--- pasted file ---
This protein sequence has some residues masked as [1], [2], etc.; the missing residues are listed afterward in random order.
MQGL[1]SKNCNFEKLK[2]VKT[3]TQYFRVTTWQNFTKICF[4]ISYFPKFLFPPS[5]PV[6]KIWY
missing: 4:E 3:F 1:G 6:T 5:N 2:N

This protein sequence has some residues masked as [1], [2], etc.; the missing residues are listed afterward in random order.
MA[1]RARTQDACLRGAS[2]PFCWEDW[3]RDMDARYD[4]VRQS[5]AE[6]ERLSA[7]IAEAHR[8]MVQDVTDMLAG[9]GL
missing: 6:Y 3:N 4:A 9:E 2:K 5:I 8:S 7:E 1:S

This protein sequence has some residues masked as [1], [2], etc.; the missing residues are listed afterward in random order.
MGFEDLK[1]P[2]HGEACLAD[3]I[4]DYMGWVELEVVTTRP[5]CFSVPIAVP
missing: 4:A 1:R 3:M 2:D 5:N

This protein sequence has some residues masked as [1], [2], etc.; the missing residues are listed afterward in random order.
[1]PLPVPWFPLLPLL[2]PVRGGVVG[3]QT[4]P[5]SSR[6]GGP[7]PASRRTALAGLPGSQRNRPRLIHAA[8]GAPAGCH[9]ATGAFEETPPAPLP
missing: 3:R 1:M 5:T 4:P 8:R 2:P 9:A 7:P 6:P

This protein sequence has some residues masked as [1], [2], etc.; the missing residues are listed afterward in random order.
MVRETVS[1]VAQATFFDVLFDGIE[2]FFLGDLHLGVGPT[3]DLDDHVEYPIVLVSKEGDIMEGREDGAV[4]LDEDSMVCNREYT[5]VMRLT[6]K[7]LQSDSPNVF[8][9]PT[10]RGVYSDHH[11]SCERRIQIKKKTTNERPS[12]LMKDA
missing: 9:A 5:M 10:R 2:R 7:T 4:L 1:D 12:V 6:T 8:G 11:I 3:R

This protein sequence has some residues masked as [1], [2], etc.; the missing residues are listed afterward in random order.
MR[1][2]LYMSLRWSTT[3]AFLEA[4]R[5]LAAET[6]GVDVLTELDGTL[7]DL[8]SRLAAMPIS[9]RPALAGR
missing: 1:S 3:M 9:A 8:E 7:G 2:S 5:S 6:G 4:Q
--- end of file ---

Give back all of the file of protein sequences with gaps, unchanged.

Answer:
This protein sequence has some residues masked as [1], [2], etc.; the missing residues are listed afterward in random order.
MQGL[1]SKNCNFEKLK[2]VKT[3]TQYFRVTTWQNFTKICF[4]ISYFPKFLFPPS[5]PV[6]KIWY
missing: 4:E 3:F 1:G 6:T 5:N 2:N

This protein sequence has some residues masked as [1], [2], etc.; the missing residues are listed afterward in random order.
MA[1]RARTQDACLRGAS[2]PFCWEDW[3]RDMDARYD[4]VRQS[5]AE[6]ERLSA[7]IAEAHR[8]MVQDVTDMLAG[9]GL
missing: 6:Y 3:N 4:A 9:E 2:K 5:I 8:S 7:E 1:S

This protein sequence has some residues masked as [1], [2], etc.; the missing residues are listed afterward in random order.
MGFEDLK[1]P[2]HGEACLAD[3]I[4]DYMGWVELEVVTTRP[5]CFSVPIAVP
missing: 4:A 1:R 3:M 2:D 5:N

This protein sequence has some residues masked as [1], [2], etc.; the missing residues are listed afterward in random order.
[1]PLPVPWFPLLPLL[2]PVRGGVVG[3]QT[4]P[5]SSR[6]GGP[7]PASRRTALAGLPGSQRNRPRLIHAA[8]GAPAGCH[9]ATGAFEETPPAPLP
missing: 3:R 1:M 5:T 4:P 8:R 2:P 9:A 7:P 6:P

This protein sequence has some residues masked as [1], [2], etc.; the missing residues are listed afterward in random order.
MVRETVS[1]VAQATFFDVLFDGIE[2]FFLGDLHLGVGPT[3]DLDDHVEYPIVLVSKEGDIMEGREDGAV[4]LDEDSMVCNREYT[5]VMRLT[6]K[7]LQSDSPNVF[8][9]PT[10]RGVYSDHH[11]SCERRIQIKKKTTNERPS[12]LMKDA
missing: 9:A 5:M 10:R 2:R 7:T 4:L 1:D 12:V 6:T 8:G 11:I 3:R

This protein sequence has some residues masked as [1], [2], etc.; the missing residues are listed afterward in random order.
MR[1][2]LYMSLRWSTT[3]AFLEA[4]R[5]LAAET[6]GVDVLTELDGTL[7]DL[8]SRLAAMPIS[9]RPALAGR
missing: 1:S 3:M 9:A 8:E 7:G 2:S 5:S 6:G 4:Q